For most, the comfort and safety of their living space are top priorities. From choosing aesthetically pleasing furniture to ensuring modern conveniences like proper ventilation and air-conditioning, homeowners invest time, effort, and resources into constructing their environment in the most lifestyle-affirming ways.
A home’s cleanliness is also usually correlated to the enjoyment its occupants experience, but the contents of modern cleaning products have been recently called into question, particularly when formaldehyde is present. According to a 1997 report by the U.S. Consumer Product Safety Commission, formaldehyde is normally present in both indoor and outdoor air at low levels, usually less than 0.03 parts of formaldehyde per million parts of air (ppm). For Australia, a study conducted in 2002 by Dingle and Franklin on Perth homes found an average formaldehyde concentration of between 2.5 and 133.7 ug/m3.
Furthermore, researchers found that many of the everyday products we use at home contain formaldehyde, which is at odds with the safe and healthy home we all strive to cultivate. Let’s take a closer look at what formaldehyde is:
Formaldehyde is a colourless gas with a strong, telltale odor that is commonly used in building materials, household products, and other materials. One can detect the presence of formaldehyde through the smell of fresh paint or even while unboxing new furniture. It is present in common household products like:
Formaldehyde is widely used as a compound during construction. What makes this chemical a threat is that it can continue to off-gas, unlike other odors, which eventually disappear. By “off-gas”, we mean the chemicals that, once released, can continue to be present in homes or offices for several years. It is not only humans who suffer from the side effects of formaldehyde; even pets like cats can be affected.
Research bodies like the World Health Organisation have undertaken studies and reported on the impacts of formaldehyde. The effects vary with the level of exposure, the severity of symptoms depending on the concentration (how much) and duration (how long) of the exposure. Additionally, some people are more sensitive to certain chemicals and may experience symptoms earlier and more severely than others, while those with strong immunity may never experience symptoms at all. Let us take a look at some of the effects formaldehyde can have on humans:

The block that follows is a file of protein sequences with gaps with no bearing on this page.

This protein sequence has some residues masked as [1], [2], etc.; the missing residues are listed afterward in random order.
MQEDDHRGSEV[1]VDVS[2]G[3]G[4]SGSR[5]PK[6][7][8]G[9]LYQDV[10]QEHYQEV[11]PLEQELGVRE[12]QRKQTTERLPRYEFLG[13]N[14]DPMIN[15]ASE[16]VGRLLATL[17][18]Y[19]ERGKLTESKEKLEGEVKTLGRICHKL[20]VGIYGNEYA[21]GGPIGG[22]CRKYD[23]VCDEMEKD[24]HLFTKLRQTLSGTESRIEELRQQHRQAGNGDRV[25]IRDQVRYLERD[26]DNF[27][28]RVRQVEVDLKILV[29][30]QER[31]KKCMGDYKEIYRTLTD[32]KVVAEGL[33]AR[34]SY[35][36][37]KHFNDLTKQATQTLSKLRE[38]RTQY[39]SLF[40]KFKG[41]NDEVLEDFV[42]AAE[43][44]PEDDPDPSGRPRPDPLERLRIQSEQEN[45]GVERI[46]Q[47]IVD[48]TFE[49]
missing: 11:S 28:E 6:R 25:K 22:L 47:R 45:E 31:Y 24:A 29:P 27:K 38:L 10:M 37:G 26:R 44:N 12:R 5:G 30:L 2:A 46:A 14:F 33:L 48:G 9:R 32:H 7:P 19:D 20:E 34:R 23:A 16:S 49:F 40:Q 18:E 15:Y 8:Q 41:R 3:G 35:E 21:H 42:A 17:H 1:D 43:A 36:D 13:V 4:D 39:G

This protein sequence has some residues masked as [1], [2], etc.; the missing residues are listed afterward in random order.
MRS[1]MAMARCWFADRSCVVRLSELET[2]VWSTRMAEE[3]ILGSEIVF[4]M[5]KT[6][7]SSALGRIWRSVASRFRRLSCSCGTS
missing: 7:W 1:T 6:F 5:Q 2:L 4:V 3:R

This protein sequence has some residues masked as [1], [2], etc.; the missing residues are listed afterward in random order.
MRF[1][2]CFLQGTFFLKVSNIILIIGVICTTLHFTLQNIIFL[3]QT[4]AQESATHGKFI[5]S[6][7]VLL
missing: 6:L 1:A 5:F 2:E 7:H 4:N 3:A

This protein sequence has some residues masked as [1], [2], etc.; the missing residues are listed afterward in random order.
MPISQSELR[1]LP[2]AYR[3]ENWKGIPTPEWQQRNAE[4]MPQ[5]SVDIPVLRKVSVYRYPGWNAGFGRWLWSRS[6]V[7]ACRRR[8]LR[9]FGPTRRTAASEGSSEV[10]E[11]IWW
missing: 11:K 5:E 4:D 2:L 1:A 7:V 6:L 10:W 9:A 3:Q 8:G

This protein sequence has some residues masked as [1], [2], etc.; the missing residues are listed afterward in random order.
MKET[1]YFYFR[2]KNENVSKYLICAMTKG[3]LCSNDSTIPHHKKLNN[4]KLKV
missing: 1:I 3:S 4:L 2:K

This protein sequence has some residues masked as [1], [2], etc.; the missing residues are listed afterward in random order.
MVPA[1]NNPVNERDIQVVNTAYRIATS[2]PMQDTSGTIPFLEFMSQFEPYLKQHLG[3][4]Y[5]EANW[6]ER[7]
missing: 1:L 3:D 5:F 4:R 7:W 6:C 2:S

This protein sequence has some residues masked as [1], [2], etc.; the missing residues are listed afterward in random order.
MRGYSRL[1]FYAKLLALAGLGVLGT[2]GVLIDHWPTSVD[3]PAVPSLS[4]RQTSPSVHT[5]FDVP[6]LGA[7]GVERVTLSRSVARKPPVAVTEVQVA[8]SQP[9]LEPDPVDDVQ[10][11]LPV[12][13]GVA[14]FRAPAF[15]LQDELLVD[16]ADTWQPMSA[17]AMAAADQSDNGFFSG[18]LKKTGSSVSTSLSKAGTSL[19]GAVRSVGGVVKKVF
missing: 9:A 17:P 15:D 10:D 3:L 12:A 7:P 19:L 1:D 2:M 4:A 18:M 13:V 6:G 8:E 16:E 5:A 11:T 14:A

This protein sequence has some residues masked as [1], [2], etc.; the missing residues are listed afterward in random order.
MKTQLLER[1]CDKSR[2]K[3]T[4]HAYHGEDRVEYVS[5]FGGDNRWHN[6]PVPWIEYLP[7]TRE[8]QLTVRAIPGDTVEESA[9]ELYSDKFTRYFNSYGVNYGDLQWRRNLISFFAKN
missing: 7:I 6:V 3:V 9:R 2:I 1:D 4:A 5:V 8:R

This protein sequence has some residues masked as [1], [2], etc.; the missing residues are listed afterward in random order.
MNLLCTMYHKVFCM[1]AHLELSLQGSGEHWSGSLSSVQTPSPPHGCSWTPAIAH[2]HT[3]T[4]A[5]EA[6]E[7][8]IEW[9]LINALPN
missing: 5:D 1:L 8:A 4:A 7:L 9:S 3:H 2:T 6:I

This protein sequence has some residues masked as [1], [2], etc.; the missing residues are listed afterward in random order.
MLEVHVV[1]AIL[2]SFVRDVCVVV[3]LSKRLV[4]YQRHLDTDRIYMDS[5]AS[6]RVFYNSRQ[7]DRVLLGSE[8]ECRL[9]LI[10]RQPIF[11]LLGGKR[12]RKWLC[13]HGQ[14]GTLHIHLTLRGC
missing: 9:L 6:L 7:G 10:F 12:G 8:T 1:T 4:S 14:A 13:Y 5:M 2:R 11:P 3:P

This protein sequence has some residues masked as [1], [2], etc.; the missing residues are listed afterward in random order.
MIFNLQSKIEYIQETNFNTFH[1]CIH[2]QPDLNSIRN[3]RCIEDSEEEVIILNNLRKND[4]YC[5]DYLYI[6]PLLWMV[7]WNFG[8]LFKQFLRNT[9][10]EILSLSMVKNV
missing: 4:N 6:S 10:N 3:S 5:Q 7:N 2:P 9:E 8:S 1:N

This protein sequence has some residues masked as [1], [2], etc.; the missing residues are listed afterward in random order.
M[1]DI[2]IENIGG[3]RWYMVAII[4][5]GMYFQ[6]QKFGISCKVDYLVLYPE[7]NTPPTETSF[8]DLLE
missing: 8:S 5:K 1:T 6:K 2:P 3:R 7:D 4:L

Formaldehyde, at low levels, is found to cause the following:
Some people who are more sensitive in general also experience skin irritation. Also, people with asthma, chronic obstructive pulmonary disorder (COPD), or other respiratory illnesses may experience some breathing problems even after exposure to formaldehyde for a shorter period.
The National Cancer Institute states that some studies of humans have indicated that high or prolonged exposure to formaldehyde can cause certain types of cancer. People exposed to formaldehyde for long periods of time also experience symptoms like irritation to the eyes, nose, throat, and lungs.
After knowing the side effects of the chemical, let us look at some of the ways to remove formaldehyde from the indoor air:
Proper ventilation: It is believed that formaldehyde tends to be at higher levels in well-sealed homes. Having the home or office well-ventilated will help expel the VOCs (volatile organic compounds) present inside. It is suggested to open the windows and doors regularly to promote airflow and to have cleaner air in homes and offices.
Allow new products to off-gas: As we all know, formaldehyde is present in household furniture and other items. So, it is suggested that whenever you buy a new piece of furniture, let it sit unwrapped outside the living space for a few days. This will cause the furniture to release gases like formaldehyde outside, keeping your home clean.
Wash all the new clothes before wearing them: According to consumer reports, the manufacturers use chemicals like formaldehyde to reduce shrinkage. So, washing them before using will significantly reduce your exposure to formaldehyde. This should be done for every cloth item purchased, like bed sheets, towels, hand towels, curtains, etc.
Use exhaust fans: Having the home or office well-ventilated is good for many reasons, and so is having exhaust fans. Using an exhaust fan while cooking is highly recommended, as it will help to dilute and disperse the formaldehyde released from the cooking gas.
Make the home smoke-free: Keeping the home or office smoke-free is one of the best practices to ensure the indoors is clean and free from formaldehyde particles, as smoke from tobacco products causes increased concentrations of formaldehyde.
These are a few practices that can be easily followed to keep homes free from formaldehyde. Though formaldehyde is now present in almost every home and indoor space, by following these practices, we can reduce the exposure to formaldehyde to a great extent.
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